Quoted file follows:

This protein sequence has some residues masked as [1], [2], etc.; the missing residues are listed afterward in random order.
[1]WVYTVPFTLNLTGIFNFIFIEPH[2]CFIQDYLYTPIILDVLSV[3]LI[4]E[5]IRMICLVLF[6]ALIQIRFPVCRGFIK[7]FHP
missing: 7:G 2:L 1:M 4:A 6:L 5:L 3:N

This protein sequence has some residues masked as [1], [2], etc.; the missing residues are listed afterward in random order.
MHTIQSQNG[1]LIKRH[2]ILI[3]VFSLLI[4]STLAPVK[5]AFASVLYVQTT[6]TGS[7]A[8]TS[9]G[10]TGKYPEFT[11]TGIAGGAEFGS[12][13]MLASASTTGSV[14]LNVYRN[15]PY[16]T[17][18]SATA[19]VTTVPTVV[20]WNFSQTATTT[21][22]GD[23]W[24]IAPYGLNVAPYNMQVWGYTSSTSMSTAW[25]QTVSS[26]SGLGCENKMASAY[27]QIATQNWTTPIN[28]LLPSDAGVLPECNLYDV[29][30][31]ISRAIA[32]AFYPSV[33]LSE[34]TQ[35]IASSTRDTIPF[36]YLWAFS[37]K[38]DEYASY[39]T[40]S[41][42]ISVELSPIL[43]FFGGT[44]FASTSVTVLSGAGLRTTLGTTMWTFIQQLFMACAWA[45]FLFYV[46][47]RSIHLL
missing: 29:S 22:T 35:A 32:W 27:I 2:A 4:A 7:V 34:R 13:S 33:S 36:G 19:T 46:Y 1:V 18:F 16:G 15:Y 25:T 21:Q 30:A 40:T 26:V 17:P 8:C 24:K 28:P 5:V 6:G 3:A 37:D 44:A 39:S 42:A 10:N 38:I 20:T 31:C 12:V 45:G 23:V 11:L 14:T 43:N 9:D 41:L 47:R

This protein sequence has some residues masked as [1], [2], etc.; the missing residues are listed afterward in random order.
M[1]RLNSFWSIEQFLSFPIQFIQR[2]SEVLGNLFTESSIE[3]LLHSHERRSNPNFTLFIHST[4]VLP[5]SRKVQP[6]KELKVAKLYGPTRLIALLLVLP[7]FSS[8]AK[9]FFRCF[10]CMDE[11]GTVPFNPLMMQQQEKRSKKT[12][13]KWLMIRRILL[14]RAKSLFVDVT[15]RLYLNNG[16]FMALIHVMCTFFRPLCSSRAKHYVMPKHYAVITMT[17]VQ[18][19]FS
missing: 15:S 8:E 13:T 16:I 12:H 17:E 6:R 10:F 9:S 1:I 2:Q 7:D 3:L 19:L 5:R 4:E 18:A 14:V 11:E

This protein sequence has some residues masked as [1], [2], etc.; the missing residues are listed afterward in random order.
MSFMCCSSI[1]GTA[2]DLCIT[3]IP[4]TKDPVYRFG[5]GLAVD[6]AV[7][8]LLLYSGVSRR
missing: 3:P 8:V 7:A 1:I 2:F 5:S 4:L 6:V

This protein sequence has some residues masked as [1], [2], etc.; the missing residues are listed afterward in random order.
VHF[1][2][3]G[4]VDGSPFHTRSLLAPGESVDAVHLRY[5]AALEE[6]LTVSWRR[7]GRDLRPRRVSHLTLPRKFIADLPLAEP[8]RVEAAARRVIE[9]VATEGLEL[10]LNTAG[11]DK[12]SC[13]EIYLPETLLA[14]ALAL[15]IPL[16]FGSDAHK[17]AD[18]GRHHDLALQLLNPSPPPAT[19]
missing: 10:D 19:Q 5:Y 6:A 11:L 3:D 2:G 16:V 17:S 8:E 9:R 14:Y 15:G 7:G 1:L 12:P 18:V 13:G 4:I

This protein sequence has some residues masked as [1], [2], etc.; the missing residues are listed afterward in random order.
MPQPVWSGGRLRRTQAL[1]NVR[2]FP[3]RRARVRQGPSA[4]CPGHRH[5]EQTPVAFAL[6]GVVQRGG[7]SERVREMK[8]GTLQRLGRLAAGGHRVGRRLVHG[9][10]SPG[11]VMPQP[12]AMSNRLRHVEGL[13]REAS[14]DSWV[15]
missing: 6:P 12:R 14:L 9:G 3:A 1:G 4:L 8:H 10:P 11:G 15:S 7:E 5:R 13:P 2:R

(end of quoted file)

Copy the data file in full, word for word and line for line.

This protein sequence has some residues masked as [1], [2], etc.; the missing residues are listed afterward in random order.
[1]WVYTVPFTLNLTGIFNFIFIEPH[2]CFIQDYLYTPIILDVLSV[3]LI[4]E[5]IRMICLVLF[6]ALIQIRFPVCRGFIK[7]FHP
missing: 7:G 2:L 1:M 4:A 6:L 5:L 3:N

This protein sequence has some residues masked as [1], [2], etc.; the missing residues are listed afterward in random order.
MHTIQSQNG[1]LIKRH[2]ILI[3]VFSLLI[4]STLAPVK[5]AFASVLYVQTT[6]TGS[7]A[8]TS[9]G[10]TGKYPEFT[11]TGIAGGAEFGS[12][13]MLASASTTGSV[14]LNVYRN[15]PY[16]T[17][18]SATA[19]VTTVPTVV[20]WNFSQTATTT[21][22]GD[23]W[24]IAPYGLNVAPYNMQVWGYTSSTSMSTAW[25]QTVSS[26]SGLGCENKMASAY[27]QIATQNWTTPIN[28]LLPSDAGVLPECNLYDV[29][30][31]ISRAIA[32]AFYPSV[33]LSE[34]TQ[35]IASSTRDTIPF[36]YLWAFS[37]K[38]DEYASY[39]T[40]S[41][42]ISVELSPIL[43]FFGGT[44]FASTSVTVLSGAGLRTTLGTTMWTFIQQLFMACAWA[45]FLFYV[46][47]RSIHLL
missing: 29:S 22:T 35:A 32:W 27:I 2:A 4:A 7:V 34:R 13:S 33:S 36:G 19:T 46:Y 1:V 18:F 16:G 15:Y 25:T 21:Q 30:A 40:T 26:V 17:P 8:C 24:K 28:P 5:V 6:G 3:A 37:D 44:A 39:S 42:A 10:N 38:I 20:T 31:C 12:V 45:G 23:V 11:L 14:T 43:N 9:D 41:L 47:R

This protein sequence has some residues masked as [1], [2], etc.; the missing residues are listed afterward in random order.
M[1]RLNSFWSIEQFLSFPIQFIQR[2]SEVLGNLFTESSIE[3]LLHSHERRSNPNFTLFIHST[4]VLP[5]SRKVQP[6]KELKVAKLYGPTRLIALLLVLP[7]FSS[8]AK[9]FFRCF[10]CMDE[11]GTVPFNPLMMQQQEKRSKKT[12][13]KWLMIRRILL[14]RAKSLFVDVT[15]RLYLNNG[16]FMALIHVMCTFFRPLCSSRAKHYVMPKHYAVITMT[17]VQ[18][19]FS
missing: 15:S 8:E 13:T 16:I 12:H 17:E 6:R 10:F 9:S 1:I 2:Q 7:D 3:L 19:L 5:R 4:E 18:A 14:V 11:E

This protein sequence has some residues masked as [1], [2], etc.; the missing residues are listed afterward in random order.
MSFMCCSSI[1]GTA[2]DLCIT[3]IP[4]TKDPVYRFG[5]GLAVD[6]AV[7][8]LLLYSGVSRR
missing: 3:P 8:V 7:A 1:I 2:F 5:S 4:L 6:V

This protein sequence has some residues masked as [1], [2], etc.; the missing residues are listed afterward in random order.
VHF[1][2][3]G[4]VDGSPFHTRSLLAPGESVDAVHLRY[5]AALEE[6]LTVSWRR[7]GRDLRPRRVSHLTLPRKFIADLPLAEP[8]RVEAAARRVIE[9]VATEGLEL[10]LNTAG[11]DK[12]SC[13]EIYLPETLLA[14]ALAL[15]IPL[16]FGSDAHK[17]AD[18]GRHHDLALQLLNPSPPPAT[19]
missing: 10:D 19:Q 5:Y 6:A 11:L 3:D 2:G 16:V 17:S 8:E 9:R 14:Y 15:G 7:G 1:L 12:P 18:V 13:G 4:I

This protein sequence has some residues masked as [1], [2], etc.; the missing residues are listed afterward in random order.
MPQPVWSGGRLRRTQAL[1]NVR[2]FP[3]RRARVRQGPSA[4]CPGHRH[5]EQTPVAFAL[6]GVVQRGG[7]SERVREMK[8]GTLQRLGRLAAGGHRVGRRLVHG[9][10]SPG[11]VMPQP[12]AMSNRLRHVEGL[13]REAS[14]DSWV[15]
missing: 6:P 12:R 14:L 9:G 3:A 1:G 4:L 8:H 10:P 11:G 15:S 7:E 5:R 13:P 2:R